Many of the most obvious changes in the English language over the past few decades have had
to do with the connotations of words which refer to groups of people. Since the 1950's, words
like "Negro" and "crippled" have acquired strong negative connotations, and have been replaced
either by words with neutral connotations (ie "black," "handicapped") or by words with
deliberately positive connotations (ie "African-Canadian," "differently-abled").
“I know what you said, but what did you mean?”
Language meaning is continually shifting, is always contextual, and is influenced by historical,
cultural, and economic factors. For instance, terms that were used years ago such as gangster and
thug denoted (that is, specifically referred to or explicitly meant) individuals involved in
criminal activities, who were prone to violence, and who had general disregard for laws and
social order. Also, particularly during the Depression era, gangsters and thugs were associated
with male immigrants from Italy, Ireland, and other European countries. However, today’s
gangsters and thugs are associated with African-American males, and the terms are used to
connote (that is, suggest or imply) that these individuals are concerned with accumulating
material wealth, are hyper-sexual, and are threats to middle-class suburban folks. The terms also
suggest a particular urban ethic and a particular cultural cachet that far transcend the original
suggestion of criminal activity. Just think of the category of “gangster rap,” a musical genre that
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Connotation and Denotation
practitioners have argued captures the “truth” of the black, urban male experience. The terms
thug and gangster have also become prevalent all across youth culture, designating clothing
styles, postures, attitudes, values, etc. and spawning a vast array of related terms. Much has
changed since the 30s, and these changes are reflected in language as demonstrated by the above
House vs. home; kill vs murder; religion vs faith;
Connotation and Denotation
The connotation of some words—or the attitudes we associate with them—can easily be seen when we
examine pairs of words that are essentially similar in meaning, but different in the favorable or
unfavorable attitudes they evoke in most people. Listed below are ten pairs of words that evoke negative
or positive feelings. For each pair, place a plus sign after the word that conveys a more favorable attitude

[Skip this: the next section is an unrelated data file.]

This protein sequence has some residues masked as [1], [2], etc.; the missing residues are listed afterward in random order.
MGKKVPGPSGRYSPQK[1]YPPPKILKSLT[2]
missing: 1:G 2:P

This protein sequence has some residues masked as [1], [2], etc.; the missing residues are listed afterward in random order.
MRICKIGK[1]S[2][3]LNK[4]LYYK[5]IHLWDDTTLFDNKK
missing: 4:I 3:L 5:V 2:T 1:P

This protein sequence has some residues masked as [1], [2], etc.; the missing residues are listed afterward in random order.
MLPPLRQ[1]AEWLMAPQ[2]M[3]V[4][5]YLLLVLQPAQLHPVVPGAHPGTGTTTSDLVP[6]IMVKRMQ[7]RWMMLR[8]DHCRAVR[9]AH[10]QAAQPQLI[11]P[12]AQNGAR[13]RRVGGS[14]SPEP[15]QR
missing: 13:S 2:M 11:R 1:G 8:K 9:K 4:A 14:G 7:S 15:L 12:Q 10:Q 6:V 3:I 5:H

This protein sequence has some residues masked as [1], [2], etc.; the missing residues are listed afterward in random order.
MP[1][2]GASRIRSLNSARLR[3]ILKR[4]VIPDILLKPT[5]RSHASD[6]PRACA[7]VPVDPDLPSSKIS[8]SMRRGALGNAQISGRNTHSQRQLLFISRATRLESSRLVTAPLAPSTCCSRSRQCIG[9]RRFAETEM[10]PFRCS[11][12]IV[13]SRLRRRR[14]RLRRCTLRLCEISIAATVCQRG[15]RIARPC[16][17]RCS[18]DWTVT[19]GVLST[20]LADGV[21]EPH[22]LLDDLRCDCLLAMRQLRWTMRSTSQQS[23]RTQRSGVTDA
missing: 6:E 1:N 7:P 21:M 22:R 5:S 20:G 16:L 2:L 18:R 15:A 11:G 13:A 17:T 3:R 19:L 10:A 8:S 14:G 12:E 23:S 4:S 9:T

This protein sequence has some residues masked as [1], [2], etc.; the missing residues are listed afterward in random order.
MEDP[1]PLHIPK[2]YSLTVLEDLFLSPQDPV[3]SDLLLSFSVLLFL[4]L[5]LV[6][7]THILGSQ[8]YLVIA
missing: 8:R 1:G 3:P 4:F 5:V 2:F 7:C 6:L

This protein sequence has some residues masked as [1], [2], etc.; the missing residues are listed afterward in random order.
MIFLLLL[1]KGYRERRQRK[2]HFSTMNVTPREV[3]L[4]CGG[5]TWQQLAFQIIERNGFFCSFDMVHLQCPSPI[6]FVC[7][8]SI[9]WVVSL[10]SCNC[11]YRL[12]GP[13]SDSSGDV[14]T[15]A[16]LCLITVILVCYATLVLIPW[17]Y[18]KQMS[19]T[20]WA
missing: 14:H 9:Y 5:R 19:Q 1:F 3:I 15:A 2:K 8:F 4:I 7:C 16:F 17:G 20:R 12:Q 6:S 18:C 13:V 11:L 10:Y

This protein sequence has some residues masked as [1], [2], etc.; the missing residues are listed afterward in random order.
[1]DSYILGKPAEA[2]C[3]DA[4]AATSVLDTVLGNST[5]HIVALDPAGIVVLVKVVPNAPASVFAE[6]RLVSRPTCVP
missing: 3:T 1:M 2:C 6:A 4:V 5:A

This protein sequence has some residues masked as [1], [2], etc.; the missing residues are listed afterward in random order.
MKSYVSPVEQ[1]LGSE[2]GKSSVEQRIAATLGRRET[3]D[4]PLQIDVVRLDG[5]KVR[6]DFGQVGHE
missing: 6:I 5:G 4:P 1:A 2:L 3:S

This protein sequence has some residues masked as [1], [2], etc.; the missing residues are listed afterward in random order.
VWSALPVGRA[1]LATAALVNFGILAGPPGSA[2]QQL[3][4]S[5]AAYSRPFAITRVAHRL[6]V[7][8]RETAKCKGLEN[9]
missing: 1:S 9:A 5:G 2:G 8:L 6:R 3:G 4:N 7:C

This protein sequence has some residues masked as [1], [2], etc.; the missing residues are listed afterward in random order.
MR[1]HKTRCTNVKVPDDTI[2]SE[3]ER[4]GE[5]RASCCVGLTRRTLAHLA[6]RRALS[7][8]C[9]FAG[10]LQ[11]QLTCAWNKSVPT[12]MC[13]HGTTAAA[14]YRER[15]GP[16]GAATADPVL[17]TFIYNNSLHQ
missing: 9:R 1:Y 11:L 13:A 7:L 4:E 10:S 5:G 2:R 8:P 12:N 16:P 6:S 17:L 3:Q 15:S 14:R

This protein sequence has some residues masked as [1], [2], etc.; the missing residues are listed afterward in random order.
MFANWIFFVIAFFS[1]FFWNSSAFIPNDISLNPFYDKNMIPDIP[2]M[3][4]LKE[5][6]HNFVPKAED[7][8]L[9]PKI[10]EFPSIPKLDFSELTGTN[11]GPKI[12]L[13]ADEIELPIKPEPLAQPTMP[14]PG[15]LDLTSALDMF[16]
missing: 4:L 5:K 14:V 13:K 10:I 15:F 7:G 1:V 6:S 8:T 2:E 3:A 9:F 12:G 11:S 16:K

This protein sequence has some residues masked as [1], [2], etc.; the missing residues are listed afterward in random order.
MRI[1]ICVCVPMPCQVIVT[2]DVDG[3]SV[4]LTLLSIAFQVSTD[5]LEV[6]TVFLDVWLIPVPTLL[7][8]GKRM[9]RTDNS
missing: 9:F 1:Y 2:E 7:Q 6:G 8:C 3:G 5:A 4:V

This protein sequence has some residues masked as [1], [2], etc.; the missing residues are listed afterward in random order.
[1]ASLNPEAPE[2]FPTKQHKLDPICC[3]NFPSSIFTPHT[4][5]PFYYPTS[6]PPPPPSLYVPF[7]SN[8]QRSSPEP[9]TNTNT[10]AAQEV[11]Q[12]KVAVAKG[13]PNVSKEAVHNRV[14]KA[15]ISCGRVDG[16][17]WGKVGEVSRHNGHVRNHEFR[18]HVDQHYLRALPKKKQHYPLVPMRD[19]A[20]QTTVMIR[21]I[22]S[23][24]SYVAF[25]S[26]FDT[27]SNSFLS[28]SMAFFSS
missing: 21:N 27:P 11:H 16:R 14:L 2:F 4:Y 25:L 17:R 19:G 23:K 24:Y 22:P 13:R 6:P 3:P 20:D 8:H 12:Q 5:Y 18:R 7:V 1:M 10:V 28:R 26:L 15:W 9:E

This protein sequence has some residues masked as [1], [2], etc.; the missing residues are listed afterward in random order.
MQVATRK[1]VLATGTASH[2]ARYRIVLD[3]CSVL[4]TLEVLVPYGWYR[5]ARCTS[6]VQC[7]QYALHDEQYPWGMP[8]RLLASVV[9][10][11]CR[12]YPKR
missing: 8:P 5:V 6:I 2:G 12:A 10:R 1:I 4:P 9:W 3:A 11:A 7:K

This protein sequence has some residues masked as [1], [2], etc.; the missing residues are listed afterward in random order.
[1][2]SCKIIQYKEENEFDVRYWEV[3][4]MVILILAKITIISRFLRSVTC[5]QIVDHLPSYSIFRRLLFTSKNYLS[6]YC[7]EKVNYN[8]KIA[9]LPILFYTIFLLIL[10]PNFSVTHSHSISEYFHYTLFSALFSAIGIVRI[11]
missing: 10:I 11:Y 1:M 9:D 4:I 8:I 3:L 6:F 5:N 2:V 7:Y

and a minus sign after the word that carries a less favorable attitude.
• refreshing – chilly
• plain – natural
• clever – sly
• cackle – giggle
• snob – cultured
• cop – officer
• skinny – slender
• statesman – politician
• smile – smirk
• domineering – assertive
Now, come up with some word pairs of your own:
Denotative language is factual; connotative carries emotional overtones
A recipe is denotative; an advertisement connotative
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Connotation and Denotation
Loaded Words: Using Denotation and Connotation
Directions: Read each list of words below. Each word has a different connotation, but has the
same general denotation. Decide what the general denotation is for each group. Write your
answer on the line provided. Then, number the words in each group from most positive
connotation to most negative connotation.
___ imprison
___ relocate
___ incarcerate
3. thin
___ intern
4. bony
___ evacuate
1. slim
___ detain
5. anorexic
___ lock-up
2. slender
___ confine
____thin____ (general denotation)
____________ (general denotation)
___ uprising
___ prisoner
___ riot
___ evacuee
___ demonstration
___ internee
___ unlawful gathering
___ detainee
___ protest
___ inmate
___ disturbance
____________ (general denotation)
____________ (general denotation)
___internment camps
___ guerilla ___detention camps
___ freedom fighter ___assembly centers
___ mercenary ___concentration camps
___ soldier ___prison camps
___ terrorist ___relocation centers
___temporary detention centers
____________ (general denotation)
____________ (general denotation)